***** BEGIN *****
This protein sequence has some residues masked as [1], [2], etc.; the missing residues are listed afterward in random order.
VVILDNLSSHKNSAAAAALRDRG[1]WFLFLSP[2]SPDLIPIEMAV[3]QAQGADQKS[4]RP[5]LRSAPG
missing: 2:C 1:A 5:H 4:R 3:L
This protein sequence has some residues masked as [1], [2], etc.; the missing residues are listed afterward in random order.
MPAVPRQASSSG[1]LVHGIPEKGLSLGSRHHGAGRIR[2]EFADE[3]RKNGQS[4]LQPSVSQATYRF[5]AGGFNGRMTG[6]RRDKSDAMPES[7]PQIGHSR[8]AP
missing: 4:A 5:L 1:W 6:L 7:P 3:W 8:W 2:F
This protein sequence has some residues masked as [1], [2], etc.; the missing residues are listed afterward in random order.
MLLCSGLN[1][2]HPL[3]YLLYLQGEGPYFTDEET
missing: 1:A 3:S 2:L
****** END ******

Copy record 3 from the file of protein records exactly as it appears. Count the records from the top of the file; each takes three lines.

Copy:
This protein sequence has some residues masked as [1], [2], etc.; the missing residues are listed afterward in random order.
MLLCSGLN[1][2]HPL[3]YLLYLQGEGPYFTDEET
missing: 1:A 3:S 2:L